The title for this blog came from a night out in Thailand and has since become mine and Jo’s drunken catchphrase. Remember when you were a kid and you thought teachers didn’t have lives outside of work and they lived in the school? Well I guess that’s what my kids think about me. Except I do have a life. I’m a pretty normal twenty four year old who likes to socialise and go out for a drink or three on a Saturday night. And it is on nights like these that, sometimes, at about 2am, I wonder “what would the kids say if they could see me now”. On one particular Tuesday night (it was a holiday), I looked over at a dancing Jo as I drank out of my bucket (oh Thailand) and marvelled at how bizarre it was that us two are entrusted with the education of kids. I know that “Teacher Ruth” is only part of my identity, but it is an important part and drunken Teacher Ruth just had to remind drunken Teacher Jo, rather loudly, that “we teach children!”.
So I’ll wrap up this blog with a few of my favourite memories of Jo:
- Lunch on our first day when she got distracted by a puppy at work and walked off to play with it. I told her she’d caught rabies.
- Jo’s face when discovering various delicious food and drink for the first time.
- Her explanation as to why one of my Grade 4 kids had a scrape on his face – he ran into a tree during her frisbee lesson.
- Waiting for ages for Jo to jump into the Kampot River and then her doing it when none of us were watching.
- Countless Jars of Clay meals.
- The first time I asked her how her afternoon went with her “Little Monsters” and she said “good!”
- Jo’s attempts to learn her kids names by taking pictures of them on snapchat and writing their names on top.
- Singing along to Bipolar Sunshine at lunchtime.
- Being super scared of the fan in the market that is at head height and has NO CAGE!!
- The time she discovered Mervin’s Bubble Tea, then drank two and felt sick.
- Watching the Amazing Race (from Hallie) – “I hate him”.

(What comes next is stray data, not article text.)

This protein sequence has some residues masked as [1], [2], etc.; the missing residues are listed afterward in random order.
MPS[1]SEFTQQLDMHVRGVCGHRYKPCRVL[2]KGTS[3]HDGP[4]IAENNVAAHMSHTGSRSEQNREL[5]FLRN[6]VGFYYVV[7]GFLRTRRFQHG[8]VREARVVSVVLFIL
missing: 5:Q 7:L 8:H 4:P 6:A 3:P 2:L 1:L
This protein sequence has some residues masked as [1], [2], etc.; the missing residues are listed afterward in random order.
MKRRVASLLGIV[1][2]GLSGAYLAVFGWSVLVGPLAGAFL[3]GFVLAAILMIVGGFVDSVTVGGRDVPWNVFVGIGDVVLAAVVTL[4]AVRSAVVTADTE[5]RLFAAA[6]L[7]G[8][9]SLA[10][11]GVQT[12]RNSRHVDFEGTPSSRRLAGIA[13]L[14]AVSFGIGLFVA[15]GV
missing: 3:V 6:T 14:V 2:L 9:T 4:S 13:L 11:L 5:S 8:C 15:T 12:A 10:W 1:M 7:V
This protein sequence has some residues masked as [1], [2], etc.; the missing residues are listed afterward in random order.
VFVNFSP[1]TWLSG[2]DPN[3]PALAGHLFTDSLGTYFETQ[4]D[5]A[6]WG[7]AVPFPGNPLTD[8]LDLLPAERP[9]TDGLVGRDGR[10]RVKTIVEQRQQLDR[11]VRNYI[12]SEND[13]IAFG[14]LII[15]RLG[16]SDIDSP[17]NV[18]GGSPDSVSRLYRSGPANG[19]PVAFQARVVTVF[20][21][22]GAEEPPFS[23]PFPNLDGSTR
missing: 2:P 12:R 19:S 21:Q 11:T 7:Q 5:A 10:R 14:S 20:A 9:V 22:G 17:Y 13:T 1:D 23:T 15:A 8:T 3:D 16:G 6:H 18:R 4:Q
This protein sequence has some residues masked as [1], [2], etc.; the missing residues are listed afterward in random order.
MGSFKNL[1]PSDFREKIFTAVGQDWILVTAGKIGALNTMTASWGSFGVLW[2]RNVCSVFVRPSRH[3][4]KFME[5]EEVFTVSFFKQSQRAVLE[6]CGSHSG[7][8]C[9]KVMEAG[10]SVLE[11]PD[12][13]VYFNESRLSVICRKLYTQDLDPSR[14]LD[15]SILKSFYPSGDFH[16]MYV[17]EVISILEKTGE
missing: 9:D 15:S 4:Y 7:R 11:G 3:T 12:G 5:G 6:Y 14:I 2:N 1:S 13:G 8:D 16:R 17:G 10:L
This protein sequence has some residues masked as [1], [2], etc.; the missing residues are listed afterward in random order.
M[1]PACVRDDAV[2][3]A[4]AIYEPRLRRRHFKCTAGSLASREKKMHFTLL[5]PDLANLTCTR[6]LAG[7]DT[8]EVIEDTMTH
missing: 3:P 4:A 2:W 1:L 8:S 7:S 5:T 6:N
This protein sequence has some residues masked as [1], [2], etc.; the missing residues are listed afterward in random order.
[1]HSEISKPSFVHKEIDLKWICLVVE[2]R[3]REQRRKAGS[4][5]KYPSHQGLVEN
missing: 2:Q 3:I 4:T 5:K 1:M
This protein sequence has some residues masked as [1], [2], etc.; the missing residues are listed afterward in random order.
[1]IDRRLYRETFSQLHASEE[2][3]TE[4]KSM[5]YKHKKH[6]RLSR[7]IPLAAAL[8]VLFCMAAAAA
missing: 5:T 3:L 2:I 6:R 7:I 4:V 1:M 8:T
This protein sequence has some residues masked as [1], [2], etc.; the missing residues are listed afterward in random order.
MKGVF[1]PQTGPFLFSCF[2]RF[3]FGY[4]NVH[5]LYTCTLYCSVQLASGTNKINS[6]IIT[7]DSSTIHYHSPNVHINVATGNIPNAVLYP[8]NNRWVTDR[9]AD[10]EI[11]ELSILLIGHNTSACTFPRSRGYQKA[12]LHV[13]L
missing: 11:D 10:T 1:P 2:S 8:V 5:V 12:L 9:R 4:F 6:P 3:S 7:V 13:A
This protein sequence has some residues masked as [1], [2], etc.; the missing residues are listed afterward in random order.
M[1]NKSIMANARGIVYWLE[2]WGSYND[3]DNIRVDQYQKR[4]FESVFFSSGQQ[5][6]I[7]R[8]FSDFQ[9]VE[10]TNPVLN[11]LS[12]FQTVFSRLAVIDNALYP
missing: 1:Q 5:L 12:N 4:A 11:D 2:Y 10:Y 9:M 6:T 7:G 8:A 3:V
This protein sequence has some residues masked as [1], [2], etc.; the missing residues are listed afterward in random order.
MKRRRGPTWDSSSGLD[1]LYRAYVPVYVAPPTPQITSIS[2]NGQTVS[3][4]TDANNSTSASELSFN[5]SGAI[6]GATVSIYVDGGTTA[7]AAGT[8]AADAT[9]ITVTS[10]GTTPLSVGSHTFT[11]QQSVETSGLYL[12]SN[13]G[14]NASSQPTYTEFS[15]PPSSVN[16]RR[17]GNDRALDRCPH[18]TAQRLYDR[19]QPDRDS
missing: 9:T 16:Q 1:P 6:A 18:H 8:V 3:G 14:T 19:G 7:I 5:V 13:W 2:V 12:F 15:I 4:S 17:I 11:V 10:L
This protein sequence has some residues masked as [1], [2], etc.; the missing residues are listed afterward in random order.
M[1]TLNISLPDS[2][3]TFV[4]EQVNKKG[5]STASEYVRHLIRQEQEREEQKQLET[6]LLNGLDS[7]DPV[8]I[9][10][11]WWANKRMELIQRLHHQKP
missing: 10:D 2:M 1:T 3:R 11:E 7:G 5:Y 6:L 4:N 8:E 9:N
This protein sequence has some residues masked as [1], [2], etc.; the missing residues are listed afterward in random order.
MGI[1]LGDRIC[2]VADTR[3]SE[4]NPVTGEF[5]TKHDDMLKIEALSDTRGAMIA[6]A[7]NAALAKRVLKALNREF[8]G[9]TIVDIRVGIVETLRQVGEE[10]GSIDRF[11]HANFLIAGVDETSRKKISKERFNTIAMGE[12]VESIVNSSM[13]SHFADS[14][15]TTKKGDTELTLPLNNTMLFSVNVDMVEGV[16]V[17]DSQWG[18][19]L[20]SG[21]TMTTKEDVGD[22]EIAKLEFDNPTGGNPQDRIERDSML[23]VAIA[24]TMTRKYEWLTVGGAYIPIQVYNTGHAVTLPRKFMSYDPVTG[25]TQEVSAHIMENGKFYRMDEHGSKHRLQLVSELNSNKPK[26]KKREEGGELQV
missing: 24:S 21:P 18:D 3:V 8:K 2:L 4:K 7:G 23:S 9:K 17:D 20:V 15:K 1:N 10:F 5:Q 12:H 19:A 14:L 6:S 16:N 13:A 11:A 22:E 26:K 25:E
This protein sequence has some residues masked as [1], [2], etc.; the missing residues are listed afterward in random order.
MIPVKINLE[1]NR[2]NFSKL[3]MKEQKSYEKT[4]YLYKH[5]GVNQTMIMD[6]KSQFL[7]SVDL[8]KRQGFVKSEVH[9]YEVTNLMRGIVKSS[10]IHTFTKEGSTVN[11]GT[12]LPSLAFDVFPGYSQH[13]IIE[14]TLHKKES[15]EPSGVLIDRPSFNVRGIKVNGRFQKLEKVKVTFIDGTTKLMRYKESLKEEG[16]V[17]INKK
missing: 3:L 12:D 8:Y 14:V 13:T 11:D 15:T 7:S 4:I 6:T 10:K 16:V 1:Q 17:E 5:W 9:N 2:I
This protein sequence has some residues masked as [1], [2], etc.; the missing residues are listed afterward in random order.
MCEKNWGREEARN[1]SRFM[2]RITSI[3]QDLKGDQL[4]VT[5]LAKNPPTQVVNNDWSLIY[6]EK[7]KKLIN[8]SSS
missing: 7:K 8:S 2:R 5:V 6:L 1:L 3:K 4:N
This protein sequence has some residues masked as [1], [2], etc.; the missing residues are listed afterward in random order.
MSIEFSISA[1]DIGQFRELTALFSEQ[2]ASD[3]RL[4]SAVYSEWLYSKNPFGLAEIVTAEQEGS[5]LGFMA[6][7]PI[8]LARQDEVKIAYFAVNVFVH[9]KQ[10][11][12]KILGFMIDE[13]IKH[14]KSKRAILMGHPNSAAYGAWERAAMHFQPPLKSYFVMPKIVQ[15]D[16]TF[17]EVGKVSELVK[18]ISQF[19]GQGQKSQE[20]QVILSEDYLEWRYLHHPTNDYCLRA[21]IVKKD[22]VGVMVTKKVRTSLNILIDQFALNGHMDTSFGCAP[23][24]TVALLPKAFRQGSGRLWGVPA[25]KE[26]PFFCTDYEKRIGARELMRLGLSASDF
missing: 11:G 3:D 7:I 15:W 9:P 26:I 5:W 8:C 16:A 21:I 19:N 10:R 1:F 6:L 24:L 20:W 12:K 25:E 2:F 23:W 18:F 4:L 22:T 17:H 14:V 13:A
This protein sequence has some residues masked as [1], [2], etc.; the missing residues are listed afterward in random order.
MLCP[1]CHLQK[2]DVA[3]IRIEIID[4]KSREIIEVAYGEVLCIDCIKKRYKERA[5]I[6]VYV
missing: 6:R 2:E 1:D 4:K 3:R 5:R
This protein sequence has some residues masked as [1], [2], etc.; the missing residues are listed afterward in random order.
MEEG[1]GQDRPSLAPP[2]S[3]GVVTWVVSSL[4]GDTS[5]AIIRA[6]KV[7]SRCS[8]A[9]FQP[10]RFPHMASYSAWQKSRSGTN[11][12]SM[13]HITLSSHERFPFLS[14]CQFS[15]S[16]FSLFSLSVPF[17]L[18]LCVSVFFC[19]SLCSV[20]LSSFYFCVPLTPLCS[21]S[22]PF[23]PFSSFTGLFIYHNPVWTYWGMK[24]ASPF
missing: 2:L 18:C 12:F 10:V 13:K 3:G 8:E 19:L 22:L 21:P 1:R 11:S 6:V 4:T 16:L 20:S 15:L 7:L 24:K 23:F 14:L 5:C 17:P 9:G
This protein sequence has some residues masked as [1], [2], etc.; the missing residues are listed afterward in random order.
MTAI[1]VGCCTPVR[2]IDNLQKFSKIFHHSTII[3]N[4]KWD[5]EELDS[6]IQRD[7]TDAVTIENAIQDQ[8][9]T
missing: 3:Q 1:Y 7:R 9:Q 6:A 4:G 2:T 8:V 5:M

- Educating her about various historical events – it made me feel clever!
- Jo’s attempt to understand what she was supposed to be doing with the “medals” at the Sovann Komar new year party – too many kids, not enough help from me.
- Her insistence that I couldn’t take a good candid photo of her – she may be right!
- Watching Jo watch the fire dancers with whom she temporarily fell in love in Koh Chang.
- Discovering It’s A Wrap, our favourite street food stall.
- Having a Khmer wedding companion with whom to get drunk and marvel at the extraordinary choices of decorations.
- Her love of my favourite temple on the Silk Island (see the blog post) and the whole day overall -basically an awesome date chaperoned by our boss, Kosal.
- “Where’s your nipple?”
Farewell Jo, I’ll miss you a lot, both at work and at home. I’m sorry if this made you cry in the airport but I did warn you. I promise to keep you up to date on all the goings on at Sovann Komar. The kids have asked me twice today where you are and Grade 4 just came up and asked if they could see photos of you. I’m refusing the latter request … for now. You’re a special one and I’m very glad that I got the chance to meet you. I love your sense of humour and your attitude to life. Cambodia won’t be the same without you but at least you won’t be beaten up by any more tropical illnesses! Never change because you’re pretty awesome just as you are. Love you millions, you worldly young lady!!
Enjoy the pictures!